I have a link to the proceedings of the Thursday, April 10, press conference that attempted to blame the disgust with the vagrancy issue on a "hostile" news media and, by name, your faithful blogger on Homelessness and the Working Poor.
Eight organizations participated: Homeless Services Consortium of Dane County, Madison-area Urban Ministry, Tenant Advocacy Group, Affordable Housing Action Alliance, Community Action Coalition, Housing Initiatives, Porchlight, YWCA, and Brenda Konkel's Tenant Resource Center.
Notice who is not among the conspirators? The Salvation Army, for one. (Also, Port St. Vincent.) No wonder Ald. Konkel crosses swords with the Salvation Army regularly, to use a military analogy. This religious organization displays a compassionate, no-nonsense approach to the issue.
Doing the hard work required
This arrived in my mailbox from the Salvation Army:
There is tremendous concern for the homeless people throughout the country, and rightly so! While politicians continue to argue how to best care for them, few solutions have been found that actually work.
The Salvation Army, on the other hand, has developed comprehensive programs to help homeless men, women and children. ...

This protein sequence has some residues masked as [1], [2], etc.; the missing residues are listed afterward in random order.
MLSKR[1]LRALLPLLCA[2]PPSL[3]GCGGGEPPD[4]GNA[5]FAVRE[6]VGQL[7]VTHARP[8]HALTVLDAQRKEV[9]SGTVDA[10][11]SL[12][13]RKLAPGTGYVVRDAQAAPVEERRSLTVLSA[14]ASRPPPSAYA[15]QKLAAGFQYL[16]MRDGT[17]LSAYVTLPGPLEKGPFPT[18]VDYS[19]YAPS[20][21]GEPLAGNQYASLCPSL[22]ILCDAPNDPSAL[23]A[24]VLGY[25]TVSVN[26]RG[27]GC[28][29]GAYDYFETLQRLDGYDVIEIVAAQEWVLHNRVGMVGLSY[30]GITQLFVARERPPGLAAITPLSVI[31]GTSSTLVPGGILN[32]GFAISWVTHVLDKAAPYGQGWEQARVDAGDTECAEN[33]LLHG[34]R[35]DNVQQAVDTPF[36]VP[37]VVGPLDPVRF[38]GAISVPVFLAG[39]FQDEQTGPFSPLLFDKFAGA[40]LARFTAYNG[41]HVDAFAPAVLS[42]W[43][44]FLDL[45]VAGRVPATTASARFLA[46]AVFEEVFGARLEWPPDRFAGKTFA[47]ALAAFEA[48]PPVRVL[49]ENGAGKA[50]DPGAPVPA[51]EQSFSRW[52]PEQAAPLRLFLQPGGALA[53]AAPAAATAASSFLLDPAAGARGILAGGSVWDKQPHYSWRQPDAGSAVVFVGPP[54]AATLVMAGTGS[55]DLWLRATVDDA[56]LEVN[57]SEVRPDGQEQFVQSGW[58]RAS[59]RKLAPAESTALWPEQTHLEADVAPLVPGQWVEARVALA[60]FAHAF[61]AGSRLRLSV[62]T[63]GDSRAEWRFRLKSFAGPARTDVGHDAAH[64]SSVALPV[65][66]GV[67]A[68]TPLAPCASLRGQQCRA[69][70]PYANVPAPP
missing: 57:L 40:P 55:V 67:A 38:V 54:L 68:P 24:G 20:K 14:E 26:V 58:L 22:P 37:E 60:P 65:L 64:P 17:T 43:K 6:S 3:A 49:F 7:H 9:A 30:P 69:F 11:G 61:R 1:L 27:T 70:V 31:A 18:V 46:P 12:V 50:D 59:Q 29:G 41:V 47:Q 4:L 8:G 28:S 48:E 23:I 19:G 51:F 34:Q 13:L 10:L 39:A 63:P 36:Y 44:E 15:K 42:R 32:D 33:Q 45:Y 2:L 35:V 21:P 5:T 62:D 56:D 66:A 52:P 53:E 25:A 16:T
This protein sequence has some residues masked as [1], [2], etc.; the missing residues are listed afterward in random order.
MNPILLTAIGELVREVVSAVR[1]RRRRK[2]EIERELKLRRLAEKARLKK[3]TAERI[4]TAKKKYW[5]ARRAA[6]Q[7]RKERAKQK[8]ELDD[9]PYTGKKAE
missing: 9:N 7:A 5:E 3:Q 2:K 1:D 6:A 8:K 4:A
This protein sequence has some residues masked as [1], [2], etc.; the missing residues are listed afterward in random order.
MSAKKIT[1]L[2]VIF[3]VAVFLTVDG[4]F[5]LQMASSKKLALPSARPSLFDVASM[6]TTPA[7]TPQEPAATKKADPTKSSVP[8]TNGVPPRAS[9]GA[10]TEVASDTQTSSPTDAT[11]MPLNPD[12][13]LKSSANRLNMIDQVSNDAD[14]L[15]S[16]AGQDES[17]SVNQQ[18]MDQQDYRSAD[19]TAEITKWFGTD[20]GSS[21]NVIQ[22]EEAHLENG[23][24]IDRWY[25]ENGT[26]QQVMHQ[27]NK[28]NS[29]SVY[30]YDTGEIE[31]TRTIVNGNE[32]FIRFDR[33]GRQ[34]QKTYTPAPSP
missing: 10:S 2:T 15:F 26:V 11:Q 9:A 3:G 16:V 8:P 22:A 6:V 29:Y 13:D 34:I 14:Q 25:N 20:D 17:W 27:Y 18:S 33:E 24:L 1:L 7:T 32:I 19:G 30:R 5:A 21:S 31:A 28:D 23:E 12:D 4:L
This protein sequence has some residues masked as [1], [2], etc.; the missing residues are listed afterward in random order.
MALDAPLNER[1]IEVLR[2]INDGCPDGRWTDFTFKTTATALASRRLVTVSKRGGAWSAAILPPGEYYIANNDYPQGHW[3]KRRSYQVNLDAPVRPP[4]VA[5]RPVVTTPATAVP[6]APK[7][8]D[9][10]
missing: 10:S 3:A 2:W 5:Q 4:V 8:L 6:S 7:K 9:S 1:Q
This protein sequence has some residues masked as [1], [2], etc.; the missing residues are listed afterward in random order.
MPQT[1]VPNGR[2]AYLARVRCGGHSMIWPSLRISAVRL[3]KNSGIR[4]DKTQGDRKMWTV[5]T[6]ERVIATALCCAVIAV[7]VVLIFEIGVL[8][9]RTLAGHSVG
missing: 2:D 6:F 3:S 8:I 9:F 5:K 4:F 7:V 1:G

When a homeless person comes in for food or shelter, we make sure they understand that we are prepared to help them make the changes that will remedy their problems. It won't be a surprise to you to find out that not everyone wants a remedy, nor even wants to change. Being homeless is sometimes easier than doing the hard work required to change their circumstances.
I am sure that you, like most of us, would prefer to help someone who wants to be helped, who is ready for a change.
Did you catch that? "Not everyone wants a remedy, nor even wants to change. Being homeless is sometimes easier than doing the hard work required to change their circumstances."
Major Paul Moore is asking for donations. Send a check to the Salvation Army at P.O. Box 1223, Madison 53701-1223.
Mark your calendars!
For Tuesday, April 15:
- Hey kids, good news! Your Blaska Blogger will bring his message of hope and inspiration to Mitch Henck's Outside the Box program Tuesday on 1310 WIBA-AM. That's Tuesday, April 15, from 9 to 10 a.m.
- Join me later the same day at 4 p.m. at the Social Justice Center, 1202 Williamson St., for a public planning meeting on strategies to fight homelessness. I didn't call the meeting but I'll offer a few strategies on fighting vagrancy, if they'll let me. If they're interested.
It might sound something like this...
A primer on vagrancy
Here are some quick pointers:
1. Quit the guilt-tripping. Blaming racism, a sad childhood, NAFTA, George W. Bush, rampant consumerism, or global warming does not cut it. That feeds the victim mentality. It prepares the soil for the vagrant condition by excusing the victim "from doing the hard work required to change their circumstances."